The shy excited bashful-gleeful vibe of these two, as they make their way to their first official coffee date, is adorable and infectious. They literally look like they’re about to burst, and watching them, I felt like I was about to burst too.
Well played, Show. Well played.
Jin Ah’s friendship with Gyung Sun
Right away, I loved Jin Ah’s friendship with Joon Hee’s sister Gyung Sun (Jang So Yun).
They are truly the cutest besties. I love how Gyung Sun mothers Jin Ah when she’s all drunk in episode 1, and and I love how Jin Ah keeps drunk-kissing Gyung Sun in response.
I felt like these two would be besties for life, literally.
STUFF I DIDN’T LIKE FROM THE START
The thing with Gyu Min
I really didn’t enjoy the arc around Jin Ah’s ex-boyfriend Gyu Min. Not only is he self-centered and egotistical, he’s abusive too. Worse, Jin Ah’s parents – her mom in particular – seem to think that he’s the best thing for Jin Ah.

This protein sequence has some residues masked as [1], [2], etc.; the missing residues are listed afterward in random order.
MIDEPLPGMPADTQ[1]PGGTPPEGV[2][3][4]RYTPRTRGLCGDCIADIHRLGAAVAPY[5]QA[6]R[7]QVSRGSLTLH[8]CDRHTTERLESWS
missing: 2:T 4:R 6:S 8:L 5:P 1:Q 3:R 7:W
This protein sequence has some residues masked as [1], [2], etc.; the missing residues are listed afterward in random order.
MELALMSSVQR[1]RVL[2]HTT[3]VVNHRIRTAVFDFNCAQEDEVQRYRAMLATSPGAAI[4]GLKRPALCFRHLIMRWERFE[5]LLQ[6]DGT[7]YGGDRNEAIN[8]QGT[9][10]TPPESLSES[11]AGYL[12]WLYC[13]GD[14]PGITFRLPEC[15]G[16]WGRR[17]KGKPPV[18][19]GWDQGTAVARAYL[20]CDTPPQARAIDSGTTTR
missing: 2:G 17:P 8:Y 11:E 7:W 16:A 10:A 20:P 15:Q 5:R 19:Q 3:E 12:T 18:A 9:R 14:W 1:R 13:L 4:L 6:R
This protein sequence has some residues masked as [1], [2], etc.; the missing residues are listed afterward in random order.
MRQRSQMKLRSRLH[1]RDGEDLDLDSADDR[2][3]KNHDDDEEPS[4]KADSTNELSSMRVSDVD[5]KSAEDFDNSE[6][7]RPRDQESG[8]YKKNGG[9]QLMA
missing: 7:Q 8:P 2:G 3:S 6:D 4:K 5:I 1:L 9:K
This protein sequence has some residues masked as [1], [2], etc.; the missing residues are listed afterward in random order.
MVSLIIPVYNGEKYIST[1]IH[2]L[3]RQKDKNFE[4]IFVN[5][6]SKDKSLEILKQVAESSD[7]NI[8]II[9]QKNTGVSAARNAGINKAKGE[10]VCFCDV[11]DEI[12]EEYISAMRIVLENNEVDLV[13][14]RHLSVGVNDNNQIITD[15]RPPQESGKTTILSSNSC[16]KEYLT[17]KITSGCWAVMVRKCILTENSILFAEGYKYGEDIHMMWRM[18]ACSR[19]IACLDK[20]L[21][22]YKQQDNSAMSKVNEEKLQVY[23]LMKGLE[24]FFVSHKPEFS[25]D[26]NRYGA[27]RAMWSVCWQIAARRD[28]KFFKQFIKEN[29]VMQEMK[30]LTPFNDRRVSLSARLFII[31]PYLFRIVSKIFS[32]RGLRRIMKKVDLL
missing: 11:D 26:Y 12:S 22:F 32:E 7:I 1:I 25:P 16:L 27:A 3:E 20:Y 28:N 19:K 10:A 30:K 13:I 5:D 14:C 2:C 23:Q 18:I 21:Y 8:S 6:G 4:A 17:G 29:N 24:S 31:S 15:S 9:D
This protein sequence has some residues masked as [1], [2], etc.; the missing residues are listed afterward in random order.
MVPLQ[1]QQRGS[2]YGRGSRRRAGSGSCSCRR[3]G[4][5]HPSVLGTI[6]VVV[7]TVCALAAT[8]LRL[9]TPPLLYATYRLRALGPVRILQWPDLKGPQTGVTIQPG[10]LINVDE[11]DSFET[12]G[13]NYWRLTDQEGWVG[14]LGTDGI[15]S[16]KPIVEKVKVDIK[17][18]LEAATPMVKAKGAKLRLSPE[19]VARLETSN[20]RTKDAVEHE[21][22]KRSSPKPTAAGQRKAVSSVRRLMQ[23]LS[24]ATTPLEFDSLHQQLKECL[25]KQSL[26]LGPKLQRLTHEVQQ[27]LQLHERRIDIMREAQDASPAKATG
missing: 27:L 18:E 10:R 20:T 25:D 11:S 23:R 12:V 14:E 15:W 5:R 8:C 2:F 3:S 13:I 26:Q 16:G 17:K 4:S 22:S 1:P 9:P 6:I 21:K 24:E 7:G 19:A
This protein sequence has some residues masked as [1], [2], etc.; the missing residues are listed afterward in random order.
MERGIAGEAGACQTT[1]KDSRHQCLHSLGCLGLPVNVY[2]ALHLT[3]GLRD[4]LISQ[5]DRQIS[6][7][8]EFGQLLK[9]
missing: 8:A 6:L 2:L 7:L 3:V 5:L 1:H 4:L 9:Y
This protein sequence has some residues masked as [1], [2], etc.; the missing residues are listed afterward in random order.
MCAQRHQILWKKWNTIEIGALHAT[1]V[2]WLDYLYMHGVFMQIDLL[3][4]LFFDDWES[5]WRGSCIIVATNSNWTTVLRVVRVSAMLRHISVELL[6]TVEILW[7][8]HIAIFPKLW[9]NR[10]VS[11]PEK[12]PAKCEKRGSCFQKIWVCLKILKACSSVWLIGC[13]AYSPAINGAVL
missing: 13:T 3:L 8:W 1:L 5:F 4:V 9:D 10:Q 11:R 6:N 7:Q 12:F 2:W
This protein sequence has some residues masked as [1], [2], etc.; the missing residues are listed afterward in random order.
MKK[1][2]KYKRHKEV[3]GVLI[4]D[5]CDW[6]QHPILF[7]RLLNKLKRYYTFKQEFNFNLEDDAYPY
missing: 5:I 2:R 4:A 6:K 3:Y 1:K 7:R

I found that I had great difficulty understanding Gyu Min.
1. After breaking up with Jin Ah, he suddenly gets fixated on getting her back. It’s really the strangest thing. He was the one who cheated on Jin Ah and then broke up with her. And the only ostensible reason he even tries to get her back is because the other girl dumped him.
Which means that all of his theatrics is for the simple reason that his ego can’t take the fact that she seems to like someone else.
2. Gyu Min kicks up a fuss about Jin Ah dating Joon Hee, even though he’s cognizant that he’s the one who cheated on her first. That is such a crazy double standard. So he expects Jin Ah to stay faithful to him, even though he cheated on her, and even though they’ve broken up? What?
3. Gyu Min turns into a psycho who would rather die with Jin Ah than see her date someone else. Considering that he hadn’t been that into her, and that’s why he cheated on her and then broke up with her, his behavior makes no sense whatsoever.
His logic, that he’s doing this to clear his name, even though he admits that he cheated on her, is plain crazy.
Just for the record, I was so put off by the whole psycho Gyu Min arc that I took a 3 week break from Show after the episode 7 cliffhanger.